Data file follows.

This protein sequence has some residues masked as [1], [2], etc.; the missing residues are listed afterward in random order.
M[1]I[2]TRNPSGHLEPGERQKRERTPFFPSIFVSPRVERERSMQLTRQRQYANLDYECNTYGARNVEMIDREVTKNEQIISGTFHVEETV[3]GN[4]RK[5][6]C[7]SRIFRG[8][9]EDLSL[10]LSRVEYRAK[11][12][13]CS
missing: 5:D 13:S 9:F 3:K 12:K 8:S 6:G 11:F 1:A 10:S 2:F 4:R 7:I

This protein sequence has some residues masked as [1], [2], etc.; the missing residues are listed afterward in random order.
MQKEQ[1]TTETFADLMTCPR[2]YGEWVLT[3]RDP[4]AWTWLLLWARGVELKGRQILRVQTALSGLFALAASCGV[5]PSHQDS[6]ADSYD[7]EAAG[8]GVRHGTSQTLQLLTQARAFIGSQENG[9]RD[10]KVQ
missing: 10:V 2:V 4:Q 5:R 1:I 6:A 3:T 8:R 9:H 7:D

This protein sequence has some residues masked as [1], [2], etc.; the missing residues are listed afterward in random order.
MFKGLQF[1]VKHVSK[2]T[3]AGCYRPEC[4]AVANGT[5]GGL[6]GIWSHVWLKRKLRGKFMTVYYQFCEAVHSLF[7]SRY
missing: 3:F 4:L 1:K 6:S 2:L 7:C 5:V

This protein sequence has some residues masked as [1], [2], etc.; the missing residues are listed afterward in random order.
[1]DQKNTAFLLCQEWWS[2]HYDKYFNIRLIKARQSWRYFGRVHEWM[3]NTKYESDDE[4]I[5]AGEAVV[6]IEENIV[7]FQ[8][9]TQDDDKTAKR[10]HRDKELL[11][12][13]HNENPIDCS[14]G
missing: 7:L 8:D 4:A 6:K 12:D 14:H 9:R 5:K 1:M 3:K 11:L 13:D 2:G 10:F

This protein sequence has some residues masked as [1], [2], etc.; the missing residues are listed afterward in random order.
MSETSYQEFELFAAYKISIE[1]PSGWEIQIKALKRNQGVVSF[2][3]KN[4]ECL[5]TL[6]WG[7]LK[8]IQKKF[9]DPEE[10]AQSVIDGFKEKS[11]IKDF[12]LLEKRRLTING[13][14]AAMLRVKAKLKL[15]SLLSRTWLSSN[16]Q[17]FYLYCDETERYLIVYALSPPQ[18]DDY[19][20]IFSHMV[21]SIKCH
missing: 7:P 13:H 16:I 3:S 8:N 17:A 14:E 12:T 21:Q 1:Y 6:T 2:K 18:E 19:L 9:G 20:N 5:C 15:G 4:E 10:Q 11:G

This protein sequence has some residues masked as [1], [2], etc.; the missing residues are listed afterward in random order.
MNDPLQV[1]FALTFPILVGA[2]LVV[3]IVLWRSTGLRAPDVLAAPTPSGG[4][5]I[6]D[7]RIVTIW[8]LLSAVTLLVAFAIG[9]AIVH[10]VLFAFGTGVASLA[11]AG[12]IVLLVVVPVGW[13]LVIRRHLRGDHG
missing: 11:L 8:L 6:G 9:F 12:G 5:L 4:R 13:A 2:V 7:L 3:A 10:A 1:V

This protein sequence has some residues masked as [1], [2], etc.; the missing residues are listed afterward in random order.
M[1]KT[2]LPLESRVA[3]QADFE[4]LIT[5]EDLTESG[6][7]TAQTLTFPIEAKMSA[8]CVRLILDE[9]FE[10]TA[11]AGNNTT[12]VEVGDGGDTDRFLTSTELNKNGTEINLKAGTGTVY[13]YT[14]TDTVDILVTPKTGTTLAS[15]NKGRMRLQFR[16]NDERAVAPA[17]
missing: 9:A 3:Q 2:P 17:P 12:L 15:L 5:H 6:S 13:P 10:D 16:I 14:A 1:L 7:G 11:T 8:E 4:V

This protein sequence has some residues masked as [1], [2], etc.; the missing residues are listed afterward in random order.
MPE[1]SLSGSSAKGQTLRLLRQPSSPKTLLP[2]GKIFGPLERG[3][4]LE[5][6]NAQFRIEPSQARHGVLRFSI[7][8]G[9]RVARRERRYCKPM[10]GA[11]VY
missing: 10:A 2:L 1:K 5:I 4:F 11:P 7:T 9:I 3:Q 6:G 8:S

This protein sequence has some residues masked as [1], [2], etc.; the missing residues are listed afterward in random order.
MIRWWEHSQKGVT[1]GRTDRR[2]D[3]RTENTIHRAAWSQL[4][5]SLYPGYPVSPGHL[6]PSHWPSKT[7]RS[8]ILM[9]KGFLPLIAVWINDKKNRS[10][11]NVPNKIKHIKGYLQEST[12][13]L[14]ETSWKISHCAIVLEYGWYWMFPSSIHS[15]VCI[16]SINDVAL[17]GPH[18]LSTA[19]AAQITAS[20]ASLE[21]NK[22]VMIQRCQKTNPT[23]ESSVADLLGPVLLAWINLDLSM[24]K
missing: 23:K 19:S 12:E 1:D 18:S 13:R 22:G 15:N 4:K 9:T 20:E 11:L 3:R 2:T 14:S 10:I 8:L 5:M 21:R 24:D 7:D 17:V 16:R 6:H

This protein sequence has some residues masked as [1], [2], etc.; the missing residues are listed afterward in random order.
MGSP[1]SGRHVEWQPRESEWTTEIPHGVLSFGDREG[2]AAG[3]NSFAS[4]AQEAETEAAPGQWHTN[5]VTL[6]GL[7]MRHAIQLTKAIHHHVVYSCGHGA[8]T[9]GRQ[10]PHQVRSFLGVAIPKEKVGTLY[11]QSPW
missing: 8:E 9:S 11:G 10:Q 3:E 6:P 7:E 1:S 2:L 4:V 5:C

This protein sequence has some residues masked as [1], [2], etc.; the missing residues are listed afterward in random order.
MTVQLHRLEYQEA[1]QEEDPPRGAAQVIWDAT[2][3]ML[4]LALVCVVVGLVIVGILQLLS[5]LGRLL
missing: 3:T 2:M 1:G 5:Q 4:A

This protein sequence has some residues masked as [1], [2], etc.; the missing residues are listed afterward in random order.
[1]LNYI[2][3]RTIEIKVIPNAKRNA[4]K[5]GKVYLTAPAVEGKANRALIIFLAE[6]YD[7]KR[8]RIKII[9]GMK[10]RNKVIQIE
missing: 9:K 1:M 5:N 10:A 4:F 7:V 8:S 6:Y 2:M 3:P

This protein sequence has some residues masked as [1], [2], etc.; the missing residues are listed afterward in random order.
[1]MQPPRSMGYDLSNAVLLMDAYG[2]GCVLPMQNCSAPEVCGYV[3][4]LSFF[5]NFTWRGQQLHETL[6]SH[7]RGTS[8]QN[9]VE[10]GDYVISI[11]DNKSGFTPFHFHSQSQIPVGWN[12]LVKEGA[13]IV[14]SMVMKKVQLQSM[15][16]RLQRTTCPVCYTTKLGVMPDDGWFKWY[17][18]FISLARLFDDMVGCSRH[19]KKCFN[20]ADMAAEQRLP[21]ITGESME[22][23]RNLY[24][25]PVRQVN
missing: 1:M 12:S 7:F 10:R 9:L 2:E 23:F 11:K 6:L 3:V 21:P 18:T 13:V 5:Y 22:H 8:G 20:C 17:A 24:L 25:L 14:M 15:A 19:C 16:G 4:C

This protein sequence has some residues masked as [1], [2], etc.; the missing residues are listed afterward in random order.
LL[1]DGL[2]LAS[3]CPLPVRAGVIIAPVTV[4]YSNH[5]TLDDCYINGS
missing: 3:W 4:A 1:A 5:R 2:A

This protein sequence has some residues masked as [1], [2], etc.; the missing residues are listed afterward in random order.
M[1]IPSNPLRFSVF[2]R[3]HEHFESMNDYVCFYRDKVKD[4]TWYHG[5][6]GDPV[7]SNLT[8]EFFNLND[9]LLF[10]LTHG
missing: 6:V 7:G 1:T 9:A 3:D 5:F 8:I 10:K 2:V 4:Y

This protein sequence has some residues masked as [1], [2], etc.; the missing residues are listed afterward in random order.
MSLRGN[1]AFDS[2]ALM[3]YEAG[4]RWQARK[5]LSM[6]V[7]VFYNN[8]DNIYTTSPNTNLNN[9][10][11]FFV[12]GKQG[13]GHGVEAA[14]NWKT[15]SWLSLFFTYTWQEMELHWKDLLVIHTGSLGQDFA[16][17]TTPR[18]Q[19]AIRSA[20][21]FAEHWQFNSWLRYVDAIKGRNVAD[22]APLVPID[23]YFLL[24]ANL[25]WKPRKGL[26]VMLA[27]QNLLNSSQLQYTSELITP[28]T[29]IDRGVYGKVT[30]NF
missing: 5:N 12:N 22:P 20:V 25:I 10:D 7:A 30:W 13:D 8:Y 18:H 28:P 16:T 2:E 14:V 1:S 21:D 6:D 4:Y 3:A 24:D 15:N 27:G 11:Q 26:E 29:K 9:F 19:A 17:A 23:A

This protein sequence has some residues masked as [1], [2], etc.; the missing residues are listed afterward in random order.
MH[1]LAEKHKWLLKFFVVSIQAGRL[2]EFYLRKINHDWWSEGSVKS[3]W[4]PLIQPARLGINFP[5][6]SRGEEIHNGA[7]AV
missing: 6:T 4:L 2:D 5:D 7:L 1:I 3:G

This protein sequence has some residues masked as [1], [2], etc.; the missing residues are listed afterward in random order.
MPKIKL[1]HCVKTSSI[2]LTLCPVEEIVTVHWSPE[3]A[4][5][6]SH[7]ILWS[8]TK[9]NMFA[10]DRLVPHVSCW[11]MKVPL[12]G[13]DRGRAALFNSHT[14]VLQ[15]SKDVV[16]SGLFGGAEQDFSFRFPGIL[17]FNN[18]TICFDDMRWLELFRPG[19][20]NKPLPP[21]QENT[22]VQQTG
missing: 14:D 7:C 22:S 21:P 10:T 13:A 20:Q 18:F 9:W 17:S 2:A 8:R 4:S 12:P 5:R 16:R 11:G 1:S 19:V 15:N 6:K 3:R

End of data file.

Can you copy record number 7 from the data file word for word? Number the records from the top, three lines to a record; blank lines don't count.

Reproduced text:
This protein sequence has some residues masked as [1], [2], etc.; the missing residues are listed afterward in random order.
M[1]KT[2]LPLESRVA[3]QADFE[4]LIT[5]EDLTESG[6][7]TAQTLTFPIEAKMSA[8]CVRLILDE[9]FE[10]TA[11]AGNNTT[12]VEVGDGGDTDRFLTSTELNKNGTEINLKAGTGTVY[13]YT[14]TDTVDILVTPKTGTTLAS[15]NKGRMRLQFR[16]NDERAVAPA[17]
missing: 9:A 3:Q 2:P 17:P 12:L 15:L 5:H 6:S 13:P 10:D 16:I 14:A 1:L 7:G 11:T 8:E 4:V